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Dublin: 12°C Monday 19 October 2020
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Pharmacist saves life of 17-year-old girl with epi-pen on Dublin street

The young woman had gone into anaphylactic shock related to a severe nut allergy.

shutterstock_38397553 An epi pen Source: Shutterstock/Gila Photography

A PHARMACIST HAS saved the life of a young woman who suffers from a severe nut allergy on a busy Dublin street.

Sarah Chambers, who works at Hickey’s Pharmacy on Grafton Street, administered two life-saving adrenaline injections on Tuesday evening to the 17-year-old girl, who had descended into anaphylactic shock believed to be related to the consumption of a chocolate drink she had bought earlier.

After ringing her father to tell him she felt unwell, the young girl was told to get to the nearest pharmacy.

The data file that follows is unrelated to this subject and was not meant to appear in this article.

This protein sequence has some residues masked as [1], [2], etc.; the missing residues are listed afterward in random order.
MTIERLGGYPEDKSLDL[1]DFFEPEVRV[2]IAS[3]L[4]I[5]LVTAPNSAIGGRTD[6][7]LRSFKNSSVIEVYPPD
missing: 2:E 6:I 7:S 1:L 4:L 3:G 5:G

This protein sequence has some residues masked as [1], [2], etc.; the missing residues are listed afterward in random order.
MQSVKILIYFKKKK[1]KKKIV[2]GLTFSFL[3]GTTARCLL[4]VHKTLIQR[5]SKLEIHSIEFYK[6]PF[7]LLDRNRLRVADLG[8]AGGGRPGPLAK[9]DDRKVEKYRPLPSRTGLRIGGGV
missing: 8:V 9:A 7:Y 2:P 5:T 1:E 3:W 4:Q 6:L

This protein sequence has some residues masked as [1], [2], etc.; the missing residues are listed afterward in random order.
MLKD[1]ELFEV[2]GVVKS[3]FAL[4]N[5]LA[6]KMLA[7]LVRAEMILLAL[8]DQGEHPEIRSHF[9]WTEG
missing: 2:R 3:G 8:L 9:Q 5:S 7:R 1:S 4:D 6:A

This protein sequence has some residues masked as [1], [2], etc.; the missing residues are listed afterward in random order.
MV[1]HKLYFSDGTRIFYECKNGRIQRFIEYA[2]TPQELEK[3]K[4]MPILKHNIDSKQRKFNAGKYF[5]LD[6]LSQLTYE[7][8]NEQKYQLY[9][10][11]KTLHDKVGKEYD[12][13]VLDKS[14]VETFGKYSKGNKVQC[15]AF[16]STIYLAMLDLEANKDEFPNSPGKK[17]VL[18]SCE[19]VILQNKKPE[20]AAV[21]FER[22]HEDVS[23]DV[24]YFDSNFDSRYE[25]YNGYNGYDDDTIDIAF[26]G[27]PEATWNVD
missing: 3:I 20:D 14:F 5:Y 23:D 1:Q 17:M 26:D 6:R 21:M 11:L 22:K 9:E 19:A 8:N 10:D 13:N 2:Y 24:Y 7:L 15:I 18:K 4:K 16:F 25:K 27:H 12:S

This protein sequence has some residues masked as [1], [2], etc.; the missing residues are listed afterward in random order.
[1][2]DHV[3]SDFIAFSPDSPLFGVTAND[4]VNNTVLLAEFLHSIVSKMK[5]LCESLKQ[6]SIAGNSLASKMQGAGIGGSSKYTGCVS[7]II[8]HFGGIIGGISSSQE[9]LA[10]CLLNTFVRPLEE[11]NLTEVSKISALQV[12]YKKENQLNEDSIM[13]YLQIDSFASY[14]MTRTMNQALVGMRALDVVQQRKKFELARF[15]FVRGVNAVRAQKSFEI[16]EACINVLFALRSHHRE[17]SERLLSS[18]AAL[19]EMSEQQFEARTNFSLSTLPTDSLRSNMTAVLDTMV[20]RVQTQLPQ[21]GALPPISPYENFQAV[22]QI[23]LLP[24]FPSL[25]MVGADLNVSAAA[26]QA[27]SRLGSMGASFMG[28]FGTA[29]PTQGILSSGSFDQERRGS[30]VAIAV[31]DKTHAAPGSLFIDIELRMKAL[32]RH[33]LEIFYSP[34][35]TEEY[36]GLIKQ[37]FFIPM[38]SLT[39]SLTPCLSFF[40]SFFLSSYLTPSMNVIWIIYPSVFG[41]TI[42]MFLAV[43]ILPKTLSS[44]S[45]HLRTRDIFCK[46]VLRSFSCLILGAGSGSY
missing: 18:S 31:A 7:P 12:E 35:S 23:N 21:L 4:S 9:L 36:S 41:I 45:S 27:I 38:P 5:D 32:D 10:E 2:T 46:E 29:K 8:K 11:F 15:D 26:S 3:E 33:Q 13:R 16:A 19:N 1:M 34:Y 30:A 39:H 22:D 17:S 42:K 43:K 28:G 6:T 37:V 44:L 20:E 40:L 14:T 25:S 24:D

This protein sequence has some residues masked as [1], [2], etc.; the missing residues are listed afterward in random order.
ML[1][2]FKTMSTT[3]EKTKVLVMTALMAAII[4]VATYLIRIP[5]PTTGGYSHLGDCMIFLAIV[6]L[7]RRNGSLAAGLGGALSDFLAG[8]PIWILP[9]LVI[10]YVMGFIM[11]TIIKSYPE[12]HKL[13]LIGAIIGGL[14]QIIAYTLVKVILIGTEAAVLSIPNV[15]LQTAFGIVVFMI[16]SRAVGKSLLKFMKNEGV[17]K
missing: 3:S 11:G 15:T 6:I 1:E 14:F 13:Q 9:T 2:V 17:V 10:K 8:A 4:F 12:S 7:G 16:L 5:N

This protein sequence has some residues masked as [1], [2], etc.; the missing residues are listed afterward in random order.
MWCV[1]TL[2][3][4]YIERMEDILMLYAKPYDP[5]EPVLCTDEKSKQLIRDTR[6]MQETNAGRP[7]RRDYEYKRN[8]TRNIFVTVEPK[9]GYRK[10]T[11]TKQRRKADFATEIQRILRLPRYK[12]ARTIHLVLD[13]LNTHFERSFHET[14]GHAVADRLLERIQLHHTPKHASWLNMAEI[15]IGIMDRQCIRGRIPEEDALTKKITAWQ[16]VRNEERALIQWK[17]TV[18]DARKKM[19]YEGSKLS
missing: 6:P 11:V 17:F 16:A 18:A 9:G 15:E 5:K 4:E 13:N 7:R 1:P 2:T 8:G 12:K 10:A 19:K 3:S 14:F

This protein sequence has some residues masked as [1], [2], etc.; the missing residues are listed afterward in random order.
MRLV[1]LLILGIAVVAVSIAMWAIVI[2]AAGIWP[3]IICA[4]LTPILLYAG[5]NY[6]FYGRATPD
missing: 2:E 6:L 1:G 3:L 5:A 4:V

“The patient explained that the last time she had an allergic reaction to nuts was when she was aged four,” Chambers said, adding that the girl had “characteristic symptoms of anaphylactic shock” like swollen lips and a rash. She immediately phoned an ambulance.

Sarah Chambers - Hickeys Pharmacy 2 Pharmacist Sarah Chambers

I administered two adrenaline pens and stayed with her to monitor her condition until the ambulance arrived.

The epi-pen is designed for such emergencies and provides an immediate dose of adrenaline to the patient.

It has been law that all first responders must have the ability to administer an epi-pen injection since October 2015. Adrenaline, a first-line treatment for anaphylaxis, works by increasing blood pressure, stimulating the heart, and relaxing muscles in the lungs.

The young girl was taken to St James’s Hospital. She was later discharged and her health has returned to normal.

While wishing to remain anonymous, she has expressed her strong appreciation of the prompt action of Chambers and the staff of Hickey’s Pharmacy.

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